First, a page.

I begin by clarifying that I am not a Muslim woman, and hence my opinion may be deemed inauthentic. I’m presenting my opinion as an observer, and to appeal to the Indian Muslim woman. This is your time to redefine what it means to be a Muslim woman and offer guidance to the next generation.
The hijab debate has moved to the Supreme Court of India. The decision of the Karnataka High Court will have no bearing on what the Supreme Court decides, and there’s a possibility that the apex court will reverse the judgment altogether. However, doing so depends entirely upon the appealing parties’ ability to prove that ‘hijab is essential to Islam,’ and not simply ‘essentially religious.’ Karnataka High Court’s verdict has been built solely upon this argument. As you can see, moving the words around can change the entire meaning. Based on past precedents in law, it will be difficult for the appealing parties’ to prove that the reverse is true.
Essentially the court says that appealing parties’ have failed to prove that the hijab forms a ‘core’ pillar in the practice of Islam. It begs us to ask – can a ‘core’ religious practice ever be a choice? On the one hand, several Muslim men and women have argued that the hijab is a ‘choice,’ and a woman has the right to choose what she wants to wear. While I agree with that, I can’t help but point out that it contradicts the very idea of a practice being ‘core’ to a religion.
Another crucial aspect of the court ruling forms the second part of my observation. It is clear from the judgment that its contents are only applicable to educational institutions. This is the reason why we aren’t in France (yet). The respondents argued that the ‘ban is in place only in the college and not the entire state’, and hence ‘the students’ fundamental right to live with dignity has not been violated.’ This argument in itself proves that a state-wide ban would be a violation of fundamental rights and therefore, in the current socio-political & legal scenario, it could not be upheld in a court of law. The state could either be testing waters or be aware that such a drastic step would not be met kindly by a constitutional court.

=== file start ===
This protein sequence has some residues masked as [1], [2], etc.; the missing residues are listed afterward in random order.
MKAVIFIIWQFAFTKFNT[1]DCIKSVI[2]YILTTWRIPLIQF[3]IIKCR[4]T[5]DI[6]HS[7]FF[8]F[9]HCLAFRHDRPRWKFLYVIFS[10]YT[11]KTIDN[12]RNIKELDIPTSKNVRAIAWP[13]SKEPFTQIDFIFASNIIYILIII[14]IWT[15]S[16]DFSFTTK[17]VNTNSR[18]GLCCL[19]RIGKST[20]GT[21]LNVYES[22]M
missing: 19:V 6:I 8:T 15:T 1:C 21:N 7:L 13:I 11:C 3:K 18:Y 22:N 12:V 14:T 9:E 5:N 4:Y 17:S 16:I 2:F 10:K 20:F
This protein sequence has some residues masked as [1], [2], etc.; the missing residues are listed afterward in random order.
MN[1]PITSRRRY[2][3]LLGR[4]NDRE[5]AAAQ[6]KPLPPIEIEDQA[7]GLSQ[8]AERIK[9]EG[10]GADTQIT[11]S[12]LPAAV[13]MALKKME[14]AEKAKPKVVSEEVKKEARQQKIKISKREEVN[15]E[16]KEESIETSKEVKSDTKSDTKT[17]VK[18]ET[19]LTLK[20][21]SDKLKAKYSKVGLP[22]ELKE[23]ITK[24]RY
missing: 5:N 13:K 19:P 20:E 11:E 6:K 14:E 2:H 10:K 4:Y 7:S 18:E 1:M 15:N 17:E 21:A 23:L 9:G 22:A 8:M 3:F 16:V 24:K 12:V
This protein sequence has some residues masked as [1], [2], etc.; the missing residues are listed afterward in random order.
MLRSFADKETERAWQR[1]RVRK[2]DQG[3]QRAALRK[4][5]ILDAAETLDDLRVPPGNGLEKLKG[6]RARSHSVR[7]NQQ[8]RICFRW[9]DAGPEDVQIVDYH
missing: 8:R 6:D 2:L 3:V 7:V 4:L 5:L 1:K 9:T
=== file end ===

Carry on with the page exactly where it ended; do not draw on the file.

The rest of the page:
This is important to note because ever since the verdict, social media is rife with posts by women & men whose ‘hearts go out to the young Muslim women who can’t wear the hijab.’ To me, this is nothing but an attempt to create controversy where there is none. Through such posts, the authors expose themselves on two fronts. Firstly, they haven’t read the judgment carefully enough. I give them the benefit of the doubt, given court judgments are often extremely long and detailed. It is a tedious task to read them, but we must still make the effort of going through the fine print. Secondly, if they’ve read the judgment carefully and they’d still claim that their hearts bleed for the ‘affected parties,’ then they must reflect upon which battles they need to fight. By insinuating that this is the end of the world, you only prove that you’re a part of the problem.
What happens in the apex court remains to be seen. There is a possibility that other religious ‘markers’ such as the Sikh turban, the Hindu tilak, and the Christian cross come under scrutiny, but going ahead, I’d request my readers to think about the following.
Firstly, those using the court ruling to spread panic on social media and instigate communities must stop. Call out the armchair warriors with reason, this is not about them. This ruling affects hundreds of young girls who’ve been told to stop wearing the hijab. Whether it was their choice or manufactured consent is irrelevant. It turns out what they felt was essential didn’t hold up before a court of law, so they can’t do it anymore in school. Some of them must be at odds in deciding whether to protest for what they feel is their right versus adjusting for their education. This isn’t the time to make them feel like victims of a great injustice. Instead, the transition to a new normal should be made more comfortable. It would require Muslim women, men, and religious leaders to reassure parents and young girls that removing the hijab in school doesn’t make their child a ‘bad’ Muslim. Parents & students need to know that their fundamental right to religion is not under threat, and this ruling merely focuses on the right of educational institutions to prescribe a dress code.
Secondly, schools must do their bit too. School authorities and teachers need to be sensitive while dealing with students who are in the process of accepting the new normal. This means students can’t be turned away from the gate, nor should they be cornered. Instead, a decent way would be to have designated changing rooms at the premises. It would allow young girls and women the dignity to remove their hijabs/burqas away from the public eye, as we’ve seen in several uncomfortable-to-watch videos.
Lastly and perhaps most importantly, the debates and ruling of the Karnataka High Court reveal the true core of any religion- evolution, and change. History is witness to the fact that many religious practices continued for centuries or decades not because they were ‘essential’ or even logical, but because nobody questioned them. What did reformers do? They asked for reasons and rationale, and since there was none, it ultimately resulted in several religious practices being banned or withering away. Society today is better off without them.
The Karnataka High Court ruling is an opportunity for the progressive Muslim voices of India to play their part as religious reformers. The key lies in striking a balance between what entails being a ‘good practitioner’ of the faith and practices, which by virtue of being a choice, don’t define your religious identity. With reason and rationale, Indian Muslims must help create the template for the evolution of Islamic practices.